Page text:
If you hurt no one, you are not breaking the law.

If you hurt someone, then you owe restitution.


Does harming future generations count for anything? You know, those people we call our children and grandchildren, do they count?


DDT almost eradicated malaria in the tropics. The folks that live there should decide whether DDT is illegal or not.

Harm deserves restitution, like I already wrote.

Prevention is addiction to totalitarianism.



DDT is also proven to cause a whole host of long term side effects in both humans and wildlife. On top of that, those responsible for environmental pollution are usually long gone or file for bankruptcy protection by the time the damage is realized and many of those affected don't realize the cause, or they're already dead.

Remember Love Canal? That's what lack of regulations get us.



posted on Oct, 6 2015 @ 01:08 PM
link   
a reply to: ladyinwaiting

Unfortunately, one bad law passed by one side sometimes lead to more bad laws, as the other side overreacts and does the exact same thing from the opposite direction. Had that ineffective 1994 Assault Weapons ban never existed to poison the political well on this issue, this law banning funding for gun violence research probably wouldn't either.

Maybe its time for both sides to stop proposing/passing bad laws?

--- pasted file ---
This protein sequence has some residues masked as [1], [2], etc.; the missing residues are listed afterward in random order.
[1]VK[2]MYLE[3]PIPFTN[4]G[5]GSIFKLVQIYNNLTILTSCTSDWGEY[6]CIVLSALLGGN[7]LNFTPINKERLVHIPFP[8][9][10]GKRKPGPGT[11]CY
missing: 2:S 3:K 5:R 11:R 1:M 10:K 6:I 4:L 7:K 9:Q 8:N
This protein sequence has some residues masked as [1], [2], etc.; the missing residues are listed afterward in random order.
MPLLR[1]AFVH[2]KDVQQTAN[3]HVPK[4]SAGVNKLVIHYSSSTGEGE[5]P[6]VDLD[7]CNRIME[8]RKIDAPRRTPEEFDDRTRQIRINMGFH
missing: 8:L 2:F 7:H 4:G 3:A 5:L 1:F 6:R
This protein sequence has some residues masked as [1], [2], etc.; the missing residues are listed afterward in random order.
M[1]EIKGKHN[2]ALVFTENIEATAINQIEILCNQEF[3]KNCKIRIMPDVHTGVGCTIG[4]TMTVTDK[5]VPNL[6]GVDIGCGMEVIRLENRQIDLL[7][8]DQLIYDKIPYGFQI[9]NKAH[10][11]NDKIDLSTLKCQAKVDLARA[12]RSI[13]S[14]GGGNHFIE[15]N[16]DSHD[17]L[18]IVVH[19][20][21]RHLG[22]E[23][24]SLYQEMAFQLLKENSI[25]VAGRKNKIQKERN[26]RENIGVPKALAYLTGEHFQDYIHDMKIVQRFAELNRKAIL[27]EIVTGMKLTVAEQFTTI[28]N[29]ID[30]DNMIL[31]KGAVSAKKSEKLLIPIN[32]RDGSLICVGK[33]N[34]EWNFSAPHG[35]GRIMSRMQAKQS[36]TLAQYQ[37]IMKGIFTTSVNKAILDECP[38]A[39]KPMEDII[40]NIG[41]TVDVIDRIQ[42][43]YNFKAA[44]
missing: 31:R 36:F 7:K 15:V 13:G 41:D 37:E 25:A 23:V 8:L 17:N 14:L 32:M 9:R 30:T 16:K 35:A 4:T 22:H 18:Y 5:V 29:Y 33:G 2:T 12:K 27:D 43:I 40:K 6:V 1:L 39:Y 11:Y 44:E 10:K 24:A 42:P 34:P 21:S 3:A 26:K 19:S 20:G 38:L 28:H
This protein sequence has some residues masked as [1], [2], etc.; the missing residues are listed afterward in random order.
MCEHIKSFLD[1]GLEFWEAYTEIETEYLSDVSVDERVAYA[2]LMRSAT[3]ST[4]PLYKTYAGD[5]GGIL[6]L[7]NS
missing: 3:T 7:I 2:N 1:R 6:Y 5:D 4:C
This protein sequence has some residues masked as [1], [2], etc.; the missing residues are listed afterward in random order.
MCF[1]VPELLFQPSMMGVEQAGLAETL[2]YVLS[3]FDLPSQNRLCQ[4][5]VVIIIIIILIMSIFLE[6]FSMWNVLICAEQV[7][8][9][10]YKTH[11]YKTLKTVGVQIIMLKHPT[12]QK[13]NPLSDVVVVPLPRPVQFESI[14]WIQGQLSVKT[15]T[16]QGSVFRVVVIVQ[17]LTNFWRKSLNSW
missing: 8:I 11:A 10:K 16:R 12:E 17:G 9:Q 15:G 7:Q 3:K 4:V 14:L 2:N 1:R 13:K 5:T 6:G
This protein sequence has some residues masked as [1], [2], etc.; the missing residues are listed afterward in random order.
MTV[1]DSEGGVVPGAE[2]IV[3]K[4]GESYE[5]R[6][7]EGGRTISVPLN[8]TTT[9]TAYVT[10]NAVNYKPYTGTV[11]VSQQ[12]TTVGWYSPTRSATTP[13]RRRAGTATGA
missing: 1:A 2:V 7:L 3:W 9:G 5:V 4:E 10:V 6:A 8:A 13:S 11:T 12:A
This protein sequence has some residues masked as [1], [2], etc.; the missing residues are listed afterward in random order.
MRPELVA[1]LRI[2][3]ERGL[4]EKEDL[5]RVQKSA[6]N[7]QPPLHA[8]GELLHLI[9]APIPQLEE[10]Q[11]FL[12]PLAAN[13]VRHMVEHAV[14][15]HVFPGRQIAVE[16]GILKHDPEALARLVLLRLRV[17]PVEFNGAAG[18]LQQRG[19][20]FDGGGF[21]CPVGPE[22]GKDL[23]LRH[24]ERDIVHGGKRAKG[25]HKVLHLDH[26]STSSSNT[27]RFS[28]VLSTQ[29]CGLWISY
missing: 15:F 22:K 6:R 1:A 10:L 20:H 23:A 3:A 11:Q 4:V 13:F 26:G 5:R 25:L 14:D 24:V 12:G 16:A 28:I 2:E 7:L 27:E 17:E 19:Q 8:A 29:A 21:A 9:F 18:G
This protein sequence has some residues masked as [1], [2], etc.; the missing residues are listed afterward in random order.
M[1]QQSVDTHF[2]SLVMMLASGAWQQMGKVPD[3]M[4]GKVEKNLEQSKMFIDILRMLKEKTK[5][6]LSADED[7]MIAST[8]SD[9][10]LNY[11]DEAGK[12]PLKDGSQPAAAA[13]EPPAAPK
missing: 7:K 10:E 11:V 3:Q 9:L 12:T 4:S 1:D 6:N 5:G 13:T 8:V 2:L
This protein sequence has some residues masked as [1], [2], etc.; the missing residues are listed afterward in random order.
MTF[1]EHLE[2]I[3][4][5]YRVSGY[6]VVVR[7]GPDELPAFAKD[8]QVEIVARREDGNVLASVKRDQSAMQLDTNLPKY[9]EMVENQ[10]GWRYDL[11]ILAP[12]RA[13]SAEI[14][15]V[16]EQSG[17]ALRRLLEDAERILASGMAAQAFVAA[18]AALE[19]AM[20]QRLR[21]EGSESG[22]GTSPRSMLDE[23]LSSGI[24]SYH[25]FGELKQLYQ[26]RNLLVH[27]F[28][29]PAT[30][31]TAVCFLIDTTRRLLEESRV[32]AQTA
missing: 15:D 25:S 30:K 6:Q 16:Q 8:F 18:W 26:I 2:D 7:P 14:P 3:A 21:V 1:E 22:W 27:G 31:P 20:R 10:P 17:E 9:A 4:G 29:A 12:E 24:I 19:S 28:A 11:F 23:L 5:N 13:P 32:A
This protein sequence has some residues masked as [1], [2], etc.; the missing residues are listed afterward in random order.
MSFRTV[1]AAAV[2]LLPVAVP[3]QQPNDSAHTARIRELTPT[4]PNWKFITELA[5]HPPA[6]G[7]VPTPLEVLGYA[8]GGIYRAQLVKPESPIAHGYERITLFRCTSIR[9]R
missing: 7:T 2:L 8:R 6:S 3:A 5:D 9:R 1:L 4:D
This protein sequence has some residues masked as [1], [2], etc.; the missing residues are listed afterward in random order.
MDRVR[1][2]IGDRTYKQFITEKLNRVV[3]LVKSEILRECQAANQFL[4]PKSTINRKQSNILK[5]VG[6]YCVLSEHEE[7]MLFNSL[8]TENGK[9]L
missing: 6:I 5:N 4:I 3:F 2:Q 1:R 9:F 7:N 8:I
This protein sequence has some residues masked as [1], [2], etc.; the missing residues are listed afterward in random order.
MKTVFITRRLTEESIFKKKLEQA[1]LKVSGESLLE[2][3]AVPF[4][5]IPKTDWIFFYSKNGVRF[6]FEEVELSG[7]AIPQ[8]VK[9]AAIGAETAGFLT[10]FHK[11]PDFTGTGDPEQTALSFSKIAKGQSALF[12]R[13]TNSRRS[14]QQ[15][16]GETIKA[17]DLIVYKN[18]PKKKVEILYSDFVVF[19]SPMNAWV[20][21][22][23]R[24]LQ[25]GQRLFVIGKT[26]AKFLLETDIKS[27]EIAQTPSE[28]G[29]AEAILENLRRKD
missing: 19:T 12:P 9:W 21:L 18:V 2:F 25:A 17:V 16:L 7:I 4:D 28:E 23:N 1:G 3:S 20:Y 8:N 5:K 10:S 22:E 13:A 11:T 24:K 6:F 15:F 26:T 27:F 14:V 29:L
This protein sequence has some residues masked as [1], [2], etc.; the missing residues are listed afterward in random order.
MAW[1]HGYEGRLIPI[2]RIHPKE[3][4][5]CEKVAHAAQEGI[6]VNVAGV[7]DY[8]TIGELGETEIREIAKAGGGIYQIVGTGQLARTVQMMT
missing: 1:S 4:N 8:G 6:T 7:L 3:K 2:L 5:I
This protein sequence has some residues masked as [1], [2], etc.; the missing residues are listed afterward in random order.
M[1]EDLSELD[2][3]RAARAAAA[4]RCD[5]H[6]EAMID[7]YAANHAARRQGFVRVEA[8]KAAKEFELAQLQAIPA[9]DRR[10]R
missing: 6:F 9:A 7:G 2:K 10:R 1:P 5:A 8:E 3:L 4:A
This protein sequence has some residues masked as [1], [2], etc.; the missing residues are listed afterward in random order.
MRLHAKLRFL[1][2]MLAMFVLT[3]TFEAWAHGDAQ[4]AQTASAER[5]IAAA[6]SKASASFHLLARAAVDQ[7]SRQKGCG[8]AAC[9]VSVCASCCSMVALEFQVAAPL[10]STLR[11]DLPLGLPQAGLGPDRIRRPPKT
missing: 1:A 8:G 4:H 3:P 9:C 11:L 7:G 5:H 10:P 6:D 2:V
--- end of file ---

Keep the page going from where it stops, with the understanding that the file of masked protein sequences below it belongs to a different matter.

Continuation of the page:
posted on Oct, 6 2015 @ 01:09 PM
link   
a reply to: ~Lucidity

Could be, but while I know that lobbyist influences the politics in Washington, Is harder to see how the money gets into the supreme court members as they are appointed by presidents.



posted on Oct, 6 2015 @ 01:11 PM
link   

originally posted by: Flatfish

originally posted by: Semicollegiate

originally posted by: Flatfish

originally posted by: Semicollegiate

originally posted by: Flatfish

originally posted by: Semicollegiate
a reply to: ~Lucidity

Nothing should be regulated in the land of the free. If you break the law, which means hurting other people, then you should be punished. Restitution is preferable to prison.

"Regulated" in the Constitution meant-- having the discipline and equipment so as to be a regular unit in the Continental Army. Regulated meant ready to fight in the big army.


Many things need to be regulated in any society and "hurting people" is only one form of lawbreaking.

You don't think that lead exposure needs to be regulated? How about pesticides like DDT? How about the disposal of radioactive waste, should that be regulated?

Polluting or harming the environment is a form of law breaking as well as many other things.